This time last week, the Georgia Bulldogs were wondering how their talented defense would fare against one of college football's premier offenses.
Now they know.
Last Saturday night at Bryant-Denny Stadium, the Bulldogs caused a turnover on Alabama's first play from scrimmage. That would serve as one of the lone Georgia defensive highlights, as the Crimson Tide used the passing of Mac Jones and the rushing of Najee Harris to rack up 33 first downs, 564 total yards and 33 minutes and 59 seconds of possession time in a 41-24 trouncing.
"We've got a great team, but the team that played better tonight won," Bulldogs senior safety Richard LeCounte III said afterward. "It's not a demoralizing thing, because this happens in football. We'll go back to the drawing board and fix what we messed up tonight and finish out our season.
"We're good. This is just a little bump in the road."
Azeez Ojulari slammed into Jones on the game's first play, causing Jones to float a pass that was intercepted by LeCounte. That would be the only notable blemish for Alabama's redshirt junior quarterback, who completed 24 of 32 passes for 417 yards and four scores.
A 40-yard touchdown pass from Jones to John Metchie less than two minutes into the contest opened the scoring, but Jones wound up turning more to the experienced duo of senior DeVonta Smith and junior Jaylen Waddle. Smith amassed 11 receptions for 167 yards and two touchdowns, while Waddle added six catches for 161 yards and a score.
With Harris rushing 31 times for 152 yards and 4.9 yards per carry, Alabama became the first Southeastern Conference team this century to have a 400-yard passer, two 150-yard receivers and a 150-yard rusher in the same game.
"We were able to contain them a little bit early, and I thought we had some big stops in the red area during the first half, but in the second half we couldn't do it," Georgia coach Kirby Smart said. "When you play man-to-man on those guys, you've got to get the ball out and make plays, and I thought DeVonta Smith played really big for them. He caught a lot of 50-50 balls, as well as Waddle, so give them some credit.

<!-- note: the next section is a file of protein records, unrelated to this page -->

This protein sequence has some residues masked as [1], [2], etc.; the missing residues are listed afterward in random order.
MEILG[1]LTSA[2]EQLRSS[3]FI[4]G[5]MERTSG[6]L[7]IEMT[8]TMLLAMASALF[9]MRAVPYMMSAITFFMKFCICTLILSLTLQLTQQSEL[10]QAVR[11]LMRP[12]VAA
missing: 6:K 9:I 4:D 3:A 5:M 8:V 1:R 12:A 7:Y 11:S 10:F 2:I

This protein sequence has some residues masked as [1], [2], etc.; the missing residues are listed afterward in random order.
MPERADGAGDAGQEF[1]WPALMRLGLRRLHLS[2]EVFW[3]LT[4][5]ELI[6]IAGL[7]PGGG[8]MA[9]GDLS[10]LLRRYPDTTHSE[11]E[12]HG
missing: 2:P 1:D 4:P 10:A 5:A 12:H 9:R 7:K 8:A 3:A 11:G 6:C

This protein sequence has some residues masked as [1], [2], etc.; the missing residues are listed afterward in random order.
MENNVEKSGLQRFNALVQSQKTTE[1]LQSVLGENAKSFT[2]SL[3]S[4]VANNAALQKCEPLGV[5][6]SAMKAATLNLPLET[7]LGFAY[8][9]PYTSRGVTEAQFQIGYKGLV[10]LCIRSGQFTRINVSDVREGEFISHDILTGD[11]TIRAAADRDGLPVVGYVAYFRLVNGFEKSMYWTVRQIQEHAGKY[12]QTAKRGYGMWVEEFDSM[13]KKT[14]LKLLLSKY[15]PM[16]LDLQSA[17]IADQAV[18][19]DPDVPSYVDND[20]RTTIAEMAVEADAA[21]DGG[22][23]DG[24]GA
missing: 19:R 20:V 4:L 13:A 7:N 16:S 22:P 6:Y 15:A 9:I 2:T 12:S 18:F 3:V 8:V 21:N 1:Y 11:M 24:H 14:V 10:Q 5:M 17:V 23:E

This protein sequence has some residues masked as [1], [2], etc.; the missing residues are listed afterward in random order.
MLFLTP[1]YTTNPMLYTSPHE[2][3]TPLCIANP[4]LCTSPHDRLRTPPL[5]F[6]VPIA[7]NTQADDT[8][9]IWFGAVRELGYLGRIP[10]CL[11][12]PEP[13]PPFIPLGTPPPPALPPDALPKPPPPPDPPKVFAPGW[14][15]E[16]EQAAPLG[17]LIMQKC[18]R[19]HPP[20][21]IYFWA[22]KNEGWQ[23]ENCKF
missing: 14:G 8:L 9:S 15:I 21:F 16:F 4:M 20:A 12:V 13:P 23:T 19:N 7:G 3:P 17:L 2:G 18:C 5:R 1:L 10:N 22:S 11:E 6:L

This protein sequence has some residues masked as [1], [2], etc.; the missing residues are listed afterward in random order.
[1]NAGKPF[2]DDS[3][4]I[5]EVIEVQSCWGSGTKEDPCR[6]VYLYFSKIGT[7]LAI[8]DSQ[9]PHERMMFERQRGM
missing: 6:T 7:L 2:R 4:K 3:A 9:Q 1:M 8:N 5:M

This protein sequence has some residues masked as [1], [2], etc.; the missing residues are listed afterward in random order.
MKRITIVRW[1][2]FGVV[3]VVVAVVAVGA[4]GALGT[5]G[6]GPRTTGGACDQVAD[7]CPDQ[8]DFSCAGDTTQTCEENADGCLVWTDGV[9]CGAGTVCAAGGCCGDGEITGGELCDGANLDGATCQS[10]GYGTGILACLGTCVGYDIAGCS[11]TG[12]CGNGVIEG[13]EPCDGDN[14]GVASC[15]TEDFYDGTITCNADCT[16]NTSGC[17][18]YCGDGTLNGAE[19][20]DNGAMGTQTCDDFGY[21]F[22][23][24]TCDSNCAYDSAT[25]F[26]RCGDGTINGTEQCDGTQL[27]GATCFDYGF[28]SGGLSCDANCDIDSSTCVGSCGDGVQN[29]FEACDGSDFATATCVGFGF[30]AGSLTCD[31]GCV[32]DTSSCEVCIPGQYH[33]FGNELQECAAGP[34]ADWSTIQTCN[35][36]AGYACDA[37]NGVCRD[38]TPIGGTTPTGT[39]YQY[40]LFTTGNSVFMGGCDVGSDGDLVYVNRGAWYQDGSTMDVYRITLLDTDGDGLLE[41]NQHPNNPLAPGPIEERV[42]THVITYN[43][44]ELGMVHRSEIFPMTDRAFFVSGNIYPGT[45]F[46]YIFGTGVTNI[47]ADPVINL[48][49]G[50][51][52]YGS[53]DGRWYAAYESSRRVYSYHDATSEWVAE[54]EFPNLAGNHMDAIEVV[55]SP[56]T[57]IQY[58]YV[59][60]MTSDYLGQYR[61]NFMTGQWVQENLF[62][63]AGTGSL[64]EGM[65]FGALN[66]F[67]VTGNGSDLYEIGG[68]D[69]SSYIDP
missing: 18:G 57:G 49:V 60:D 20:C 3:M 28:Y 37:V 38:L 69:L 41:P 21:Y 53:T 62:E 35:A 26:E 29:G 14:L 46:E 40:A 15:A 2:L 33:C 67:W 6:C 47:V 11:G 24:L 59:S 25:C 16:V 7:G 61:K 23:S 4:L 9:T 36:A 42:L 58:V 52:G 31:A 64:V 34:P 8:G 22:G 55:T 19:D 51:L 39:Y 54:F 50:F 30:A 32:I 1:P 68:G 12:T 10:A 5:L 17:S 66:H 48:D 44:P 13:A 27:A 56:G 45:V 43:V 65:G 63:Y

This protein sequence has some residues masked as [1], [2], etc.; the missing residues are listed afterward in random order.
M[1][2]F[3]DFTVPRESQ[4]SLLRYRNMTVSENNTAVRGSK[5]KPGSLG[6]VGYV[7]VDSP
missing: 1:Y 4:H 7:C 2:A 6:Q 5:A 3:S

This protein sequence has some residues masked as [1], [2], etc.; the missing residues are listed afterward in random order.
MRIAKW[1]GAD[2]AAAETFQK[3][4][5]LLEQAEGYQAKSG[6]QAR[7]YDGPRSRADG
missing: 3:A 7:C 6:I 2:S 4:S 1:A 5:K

"Mac Jones is a really good quarterback. It's not mobility. It's protection-oriented with seeing every coverage in his career. The guy has seen a lot of coverages, and he's got some really good vertical weapons."
Georgia's secondary added to Alabama's success by committing four penalties, with LeCounte, Eric Stokes and Tyrique Stevenson getting flagged for defensive holding and Stokes for pass interference on a third-and-goal situation.
"We grabbed them a couple of times," Smart said. "Our guys weren't able to run with Waddle, so they reached out and grabbed him instead of putting their hands on him and stopping him. That was huge. The Stokes penalty was on third-and-goal, and that was huge, because they go from kicking a field goal to first-and-goal.
"You can't do that. Tyrique grabbed a guy. Stokes held on a big third down in the first half. They were going to be fourth-and-forever and would have had to punt. At the end of the day, the pressure they put on you with their vertical passing game with their wide outs probably forces some of those penalties."
LeCounte admitted the penalties were an issue and added there was a lot to take away from the prime-time showdown. Alabama and Georgia continue to look like the two most complete SEC programs by a sizable margin, and a second matchup could be in store for Atlanta's Mercedes-Benz Stadium at the league championship on Dec. 19.
"Obviously we can't give up as many explosives as we did," LeCounte said. "We're going to be better next time. We're going to be better next game. We're going to build from here, and there is nothing to hang our heads about.
"It's a learning experience, and they got us this first time."
Contact David Paschall at firstname.lastname@example.org or 423-757-6524.